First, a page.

What I think Osborne was trying to do is follow the ideas of Dr. Mel Levine, Professor of Pediatrics at the University of North Carolina at Chapel Hill, whom he quotes as saying that "American psychiatry embodies a deeply pessimistic, gloomily simplistic view of the world" and is "Unable to conceive of a healthy eccentricity..." And so it resorts to "reductionist labeling." In particular, the Diagnostic Manual of Mental Disorders is replete with "dubious disorders" which "children are shoehorned into." (pp. xiv-xv)

He further observes (still relying on Levine) that "the codes [from DSM-IV] are quick and convenient, especially for the purposes of filling out insurance forms and getting reimbursed, but they bear little relation to the complexity of people's lives." In other words, the whole idea of syndromes as defined by the DSM-IV is a convenience for the administrating and "therapeutic" community, and not for the patients or those with neurological differences.

In the long run I think we are going to find that Osborne is on the side of the angels, and that his approach which emphasizes the similarities between those with AS and those they label "neurotypical" is better than an approach that stigmatizes people whose behavior is different.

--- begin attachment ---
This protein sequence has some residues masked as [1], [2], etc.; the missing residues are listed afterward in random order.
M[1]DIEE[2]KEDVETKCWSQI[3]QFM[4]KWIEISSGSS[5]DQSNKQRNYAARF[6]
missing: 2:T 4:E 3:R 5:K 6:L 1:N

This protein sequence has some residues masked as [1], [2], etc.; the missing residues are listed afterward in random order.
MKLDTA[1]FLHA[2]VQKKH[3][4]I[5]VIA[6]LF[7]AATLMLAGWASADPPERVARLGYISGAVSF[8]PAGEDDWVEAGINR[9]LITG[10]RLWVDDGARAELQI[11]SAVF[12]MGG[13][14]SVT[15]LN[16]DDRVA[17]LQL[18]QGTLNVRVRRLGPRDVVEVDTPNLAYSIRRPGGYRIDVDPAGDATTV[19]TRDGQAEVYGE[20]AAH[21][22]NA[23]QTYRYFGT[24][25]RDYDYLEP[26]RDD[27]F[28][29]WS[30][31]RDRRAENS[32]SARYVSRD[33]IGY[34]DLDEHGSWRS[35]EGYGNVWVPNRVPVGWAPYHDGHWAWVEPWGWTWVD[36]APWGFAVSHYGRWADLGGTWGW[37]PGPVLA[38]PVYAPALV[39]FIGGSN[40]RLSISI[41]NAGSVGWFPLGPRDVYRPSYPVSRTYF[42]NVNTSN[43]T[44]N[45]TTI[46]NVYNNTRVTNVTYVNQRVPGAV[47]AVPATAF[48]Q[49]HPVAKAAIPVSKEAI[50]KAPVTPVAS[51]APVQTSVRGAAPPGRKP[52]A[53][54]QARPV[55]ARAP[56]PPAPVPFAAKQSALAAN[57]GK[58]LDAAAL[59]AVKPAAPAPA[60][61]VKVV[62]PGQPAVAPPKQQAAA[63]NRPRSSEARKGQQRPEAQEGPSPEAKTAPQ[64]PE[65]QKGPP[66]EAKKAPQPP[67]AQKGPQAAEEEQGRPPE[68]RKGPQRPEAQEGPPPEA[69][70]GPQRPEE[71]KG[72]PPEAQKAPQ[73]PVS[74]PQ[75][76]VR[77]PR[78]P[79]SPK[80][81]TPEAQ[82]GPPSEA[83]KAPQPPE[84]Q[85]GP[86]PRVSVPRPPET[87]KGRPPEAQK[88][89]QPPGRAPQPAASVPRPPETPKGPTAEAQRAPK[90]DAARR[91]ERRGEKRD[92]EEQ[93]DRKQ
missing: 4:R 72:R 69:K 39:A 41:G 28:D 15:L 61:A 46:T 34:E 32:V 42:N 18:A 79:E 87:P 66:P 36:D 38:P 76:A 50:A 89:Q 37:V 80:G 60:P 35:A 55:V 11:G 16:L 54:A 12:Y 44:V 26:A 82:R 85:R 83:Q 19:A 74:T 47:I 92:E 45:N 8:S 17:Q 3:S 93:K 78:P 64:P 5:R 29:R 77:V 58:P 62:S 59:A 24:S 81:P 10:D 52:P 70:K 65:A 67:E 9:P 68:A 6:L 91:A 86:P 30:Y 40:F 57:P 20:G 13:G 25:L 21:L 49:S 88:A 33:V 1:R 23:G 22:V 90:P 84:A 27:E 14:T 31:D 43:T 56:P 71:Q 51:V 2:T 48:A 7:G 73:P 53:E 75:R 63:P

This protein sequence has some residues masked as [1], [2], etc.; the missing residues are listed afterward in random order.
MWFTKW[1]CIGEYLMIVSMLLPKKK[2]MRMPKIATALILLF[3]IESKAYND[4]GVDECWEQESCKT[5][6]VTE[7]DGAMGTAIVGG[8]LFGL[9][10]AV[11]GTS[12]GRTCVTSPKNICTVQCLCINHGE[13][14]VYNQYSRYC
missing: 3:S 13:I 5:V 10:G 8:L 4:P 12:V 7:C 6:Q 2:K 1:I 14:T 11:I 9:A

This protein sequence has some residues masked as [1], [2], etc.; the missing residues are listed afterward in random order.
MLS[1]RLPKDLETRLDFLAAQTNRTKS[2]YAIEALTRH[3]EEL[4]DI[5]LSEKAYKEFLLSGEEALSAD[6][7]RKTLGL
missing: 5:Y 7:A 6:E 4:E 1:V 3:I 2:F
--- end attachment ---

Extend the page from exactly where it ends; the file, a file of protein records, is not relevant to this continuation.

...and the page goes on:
Don't misunderstand me, please. I have seen people with autism and other mental disorders and they are very real and in some cases terribly disabling. However, I think whenever possible we ought to tolerate individual differences and not put depreciating labels on them.

Finally Osborne asks the telling question, "What would it mean to 'cure' a personality disorder?" "We might ask whether a personality disorder should be cured at all...Do we even really know what a personality is in the first place, and by what impertinence do we affect to lay down its laws?" (p. 185) The truth is in most cases we don't understand either the etiology of these so-called disorders or have any idea of what we can or should do about them. In some cases we might ask should we "fix" the individual or the society?

I think Osborne has made some important points here, and that an open-minded reading of his book would reveal the author as a person who has thought long and hard on the subject of AS and one who appreciates individual differences.
Hanad Hanad
I stumbled upon this book 15 years late, but I am so glad to have found such a gem: it is at once educational, enlightening, entertaining, but most importantly it is a testament of the author's sincerity, encyclopedic knowledge and compassion. Simply put, this book is totally engrossing to me. I so wish it could be twice as long as it was hard to put down once I started it. Great work!